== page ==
“We built a really cool game, “marketer vs. machine,” where we showed marketers a couple of different versions of a landing page and asked which version is going to convert best, and we let all the marketers at the conference answer, and then we let the machine answer. What we saw was about a 50/50 split. So, you basically had an equal chance of flipping a coin as the marketer making an educated, not informed, decision about which version of the landing page is going to convert best. Meanwhile, the machine had predicted, I think, 80% of the time, so we really saw the power machine learning had.”

– Tamara Grominsky, CSO at Unbounce, How to Win podcast

LPP, with over 2000 stores and operating in 30 countries, stands out as one of the largest retailers in Central and Eastern Europe. The group includes brands such as Reserved, Sinsay, House, and others.

One of the signs of its rapid growth is its constant expansion into new countries. That raises the question: "Is it better to open a local shop or invest in online marketing?" Or perhaps a mix of both?

The problem

   The problem is that the volume of LPP data sets is so large that it's difficult to find valuable information without drowning in a sea of non-task data. Then, when you factor in the fact that last-click data provides
a skewed perspective on attribution, the process becomes even more complicated.


  So far, expansion decisions have been based on the experience of the leadership team, and that has proven to drive growth. However, if there's a way to streamline this process and maximize ROI at this scale, it's worth looking into.


  Making informed scaling decisions could accelerate expansion by uncovering places with high potential and make the whole process less burdensome for decision-makers. That being said, understanding complex operations while working with ROI required building a solid foundation, and that's exactly what LPP did as a first step.

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"Our current data sets are so large that it takes a lot of time to find new insights.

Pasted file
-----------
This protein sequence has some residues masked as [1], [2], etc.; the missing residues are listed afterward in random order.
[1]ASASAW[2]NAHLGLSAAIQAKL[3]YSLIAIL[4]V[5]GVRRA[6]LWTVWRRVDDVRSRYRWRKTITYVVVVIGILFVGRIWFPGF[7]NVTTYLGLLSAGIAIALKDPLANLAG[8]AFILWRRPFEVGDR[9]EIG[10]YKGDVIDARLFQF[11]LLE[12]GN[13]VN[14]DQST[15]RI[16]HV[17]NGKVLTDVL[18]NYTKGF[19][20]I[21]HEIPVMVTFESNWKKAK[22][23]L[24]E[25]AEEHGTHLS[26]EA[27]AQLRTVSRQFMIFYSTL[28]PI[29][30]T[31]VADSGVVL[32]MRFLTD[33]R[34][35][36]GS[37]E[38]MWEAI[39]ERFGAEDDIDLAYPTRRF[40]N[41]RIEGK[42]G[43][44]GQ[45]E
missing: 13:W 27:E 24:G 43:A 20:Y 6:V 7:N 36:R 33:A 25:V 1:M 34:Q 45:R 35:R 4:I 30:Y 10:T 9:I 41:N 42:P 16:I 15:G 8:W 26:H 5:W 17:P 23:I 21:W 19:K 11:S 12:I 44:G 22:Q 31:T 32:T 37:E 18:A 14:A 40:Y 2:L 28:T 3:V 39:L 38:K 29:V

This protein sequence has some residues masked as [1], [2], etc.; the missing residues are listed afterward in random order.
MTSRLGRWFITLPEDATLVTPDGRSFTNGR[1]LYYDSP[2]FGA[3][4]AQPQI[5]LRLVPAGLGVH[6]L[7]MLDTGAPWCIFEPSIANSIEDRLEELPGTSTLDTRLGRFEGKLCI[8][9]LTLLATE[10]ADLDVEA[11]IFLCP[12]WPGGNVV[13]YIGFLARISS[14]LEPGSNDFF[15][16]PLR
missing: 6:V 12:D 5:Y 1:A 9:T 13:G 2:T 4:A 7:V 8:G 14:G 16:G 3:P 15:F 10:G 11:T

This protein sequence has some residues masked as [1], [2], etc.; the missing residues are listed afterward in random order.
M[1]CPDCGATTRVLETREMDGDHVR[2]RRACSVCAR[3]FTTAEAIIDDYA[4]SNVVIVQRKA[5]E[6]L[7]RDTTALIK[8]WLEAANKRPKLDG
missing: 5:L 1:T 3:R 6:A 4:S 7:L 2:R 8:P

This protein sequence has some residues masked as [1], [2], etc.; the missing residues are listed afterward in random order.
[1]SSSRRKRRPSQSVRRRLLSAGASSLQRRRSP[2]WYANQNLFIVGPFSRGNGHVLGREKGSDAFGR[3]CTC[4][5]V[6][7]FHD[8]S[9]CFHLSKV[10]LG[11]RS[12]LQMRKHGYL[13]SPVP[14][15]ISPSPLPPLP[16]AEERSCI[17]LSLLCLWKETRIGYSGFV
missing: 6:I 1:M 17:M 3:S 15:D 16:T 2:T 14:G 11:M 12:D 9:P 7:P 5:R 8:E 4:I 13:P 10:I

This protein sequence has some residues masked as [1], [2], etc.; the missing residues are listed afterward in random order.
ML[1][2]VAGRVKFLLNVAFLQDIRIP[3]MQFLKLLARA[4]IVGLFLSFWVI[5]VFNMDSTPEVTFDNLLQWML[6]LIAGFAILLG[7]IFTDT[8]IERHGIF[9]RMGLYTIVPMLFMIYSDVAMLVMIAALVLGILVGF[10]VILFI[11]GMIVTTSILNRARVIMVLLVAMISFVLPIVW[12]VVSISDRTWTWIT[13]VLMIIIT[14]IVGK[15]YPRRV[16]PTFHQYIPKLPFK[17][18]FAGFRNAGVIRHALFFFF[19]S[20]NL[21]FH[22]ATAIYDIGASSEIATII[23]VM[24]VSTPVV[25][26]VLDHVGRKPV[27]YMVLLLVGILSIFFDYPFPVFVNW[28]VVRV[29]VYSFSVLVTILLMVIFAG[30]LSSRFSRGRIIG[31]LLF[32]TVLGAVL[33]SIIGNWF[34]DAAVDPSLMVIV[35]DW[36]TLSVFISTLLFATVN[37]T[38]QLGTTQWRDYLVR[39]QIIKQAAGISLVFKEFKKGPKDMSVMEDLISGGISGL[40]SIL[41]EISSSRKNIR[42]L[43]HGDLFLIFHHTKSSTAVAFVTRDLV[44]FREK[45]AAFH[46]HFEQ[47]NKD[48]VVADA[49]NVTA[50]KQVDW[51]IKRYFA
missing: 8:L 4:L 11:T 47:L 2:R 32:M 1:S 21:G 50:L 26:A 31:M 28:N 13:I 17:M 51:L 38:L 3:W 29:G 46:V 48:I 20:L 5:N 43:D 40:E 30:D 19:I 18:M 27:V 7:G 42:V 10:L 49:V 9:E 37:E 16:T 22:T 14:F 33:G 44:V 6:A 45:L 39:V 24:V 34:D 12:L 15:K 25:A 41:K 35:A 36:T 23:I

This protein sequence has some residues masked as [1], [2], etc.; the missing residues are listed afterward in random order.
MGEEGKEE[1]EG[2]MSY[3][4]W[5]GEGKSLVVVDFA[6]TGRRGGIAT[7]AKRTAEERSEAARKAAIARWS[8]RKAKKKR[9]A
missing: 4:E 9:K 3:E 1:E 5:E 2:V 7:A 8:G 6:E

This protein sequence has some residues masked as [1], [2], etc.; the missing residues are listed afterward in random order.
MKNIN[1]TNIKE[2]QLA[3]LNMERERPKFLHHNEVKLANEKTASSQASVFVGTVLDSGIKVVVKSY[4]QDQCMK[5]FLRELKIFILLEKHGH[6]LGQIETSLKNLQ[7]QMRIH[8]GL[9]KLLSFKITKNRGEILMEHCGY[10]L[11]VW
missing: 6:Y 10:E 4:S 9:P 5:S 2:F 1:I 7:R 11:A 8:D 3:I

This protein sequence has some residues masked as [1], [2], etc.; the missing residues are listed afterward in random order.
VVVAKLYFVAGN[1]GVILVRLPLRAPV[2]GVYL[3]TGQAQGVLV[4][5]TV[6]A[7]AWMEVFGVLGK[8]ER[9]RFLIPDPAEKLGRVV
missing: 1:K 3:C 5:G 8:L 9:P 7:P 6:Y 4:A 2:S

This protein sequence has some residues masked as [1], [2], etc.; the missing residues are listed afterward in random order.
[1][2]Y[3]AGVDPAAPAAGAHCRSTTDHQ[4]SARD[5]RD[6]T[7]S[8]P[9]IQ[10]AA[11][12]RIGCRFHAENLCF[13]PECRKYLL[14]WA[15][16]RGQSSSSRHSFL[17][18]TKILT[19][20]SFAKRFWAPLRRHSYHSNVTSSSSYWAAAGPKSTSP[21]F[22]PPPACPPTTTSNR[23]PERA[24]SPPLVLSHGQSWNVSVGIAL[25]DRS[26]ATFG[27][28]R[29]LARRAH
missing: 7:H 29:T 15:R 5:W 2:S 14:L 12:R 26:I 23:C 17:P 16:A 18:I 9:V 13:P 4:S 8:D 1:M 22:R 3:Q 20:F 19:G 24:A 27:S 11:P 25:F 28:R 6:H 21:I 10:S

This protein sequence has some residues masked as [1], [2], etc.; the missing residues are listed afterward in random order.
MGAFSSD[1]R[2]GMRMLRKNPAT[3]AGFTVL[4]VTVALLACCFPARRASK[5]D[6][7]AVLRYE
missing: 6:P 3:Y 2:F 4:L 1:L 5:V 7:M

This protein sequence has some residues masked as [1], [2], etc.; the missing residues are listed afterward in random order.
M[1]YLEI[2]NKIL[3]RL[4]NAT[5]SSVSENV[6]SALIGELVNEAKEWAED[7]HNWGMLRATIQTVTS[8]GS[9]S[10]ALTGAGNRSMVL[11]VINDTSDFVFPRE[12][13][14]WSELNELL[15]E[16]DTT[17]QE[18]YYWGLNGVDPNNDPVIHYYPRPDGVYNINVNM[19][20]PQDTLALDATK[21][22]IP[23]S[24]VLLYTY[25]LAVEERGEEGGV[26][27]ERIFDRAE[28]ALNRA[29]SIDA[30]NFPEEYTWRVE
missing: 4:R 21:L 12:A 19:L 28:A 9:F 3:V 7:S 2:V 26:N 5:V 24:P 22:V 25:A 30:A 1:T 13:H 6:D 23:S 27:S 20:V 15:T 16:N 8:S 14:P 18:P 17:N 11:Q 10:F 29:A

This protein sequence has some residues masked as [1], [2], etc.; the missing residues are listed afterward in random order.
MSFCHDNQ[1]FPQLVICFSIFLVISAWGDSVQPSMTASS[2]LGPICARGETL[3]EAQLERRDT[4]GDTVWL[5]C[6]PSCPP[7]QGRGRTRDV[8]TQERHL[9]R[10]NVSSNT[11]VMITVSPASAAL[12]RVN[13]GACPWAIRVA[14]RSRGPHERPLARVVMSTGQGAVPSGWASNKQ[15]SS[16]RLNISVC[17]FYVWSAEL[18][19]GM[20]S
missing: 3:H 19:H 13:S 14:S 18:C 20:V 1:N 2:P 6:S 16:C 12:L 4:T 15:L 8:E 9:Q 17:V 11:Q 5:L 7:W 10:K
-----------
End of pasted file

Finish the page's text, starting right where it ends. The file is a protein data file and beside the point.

If we don’t know where to look, the process might be consuming too much time for data analysts."

– Marek Pełszyński, Head of Analytics from LPP

The true influence of a channel


MMM (marketing mix modeling) has been around for a while. It’s a time-tested method to determine the impact of the different elements of your business. With this type of analysis, you’re able to find answers to questions like: 

Not actual clients data
image contains sample numbers to explain the idea

What is the channel attribution?

What’s the actual impact of each marketing channel? If the lead was generated by a TV ad and closed by SEO, what’s the contribution of each channel?

What’s the halo effect between channels?

The halo effect shows the interaction of the channels on one another that’s impossible to measure with the last click. Because of this, you can see, for example, how a campaign from Facebook affects organic sales from Google.


As it turns out, channels overlap more than we'd like. Investing in flyers could have a bigger impact on your online channels than online ads.

Not actual clients data
image contains sample numbers to explain the idea

Not actual clients data
image contains sample numbers to explain the idea

What's the most effective way to allocate a budget?

If we know the attribution and penetration of each channel, we should be able to calculate the optimal allocation of our budget.

How accurate can we get?

Which is better, to invest in an offline business or in online advertising?


If we know how to allocate the budget for each market, we can easily determine if and when to open a store. The problem is that MMM analysis is done by big consultancies like Nielsen, costs a five-figure sum, and is just an analysis of a single document. If you wanted to react dynamically, you would have to do an analysis every month or even every week. That would defeat the purpose of optimization.


So, what are the other options?

In addition to pandemic restrictions, 2021 also brought privacy changes to big giants like Apple and Google. The so-called "cookie apocalypse" has begun. Measuring and predicting consumer behavior in the forms previously used has become ineffective and unreliable. In response to these changes, Facebook has launched an experimental open-source algorithm, Robyn, to democratize access to modern MMM and enable data analysis despite the apocalypse.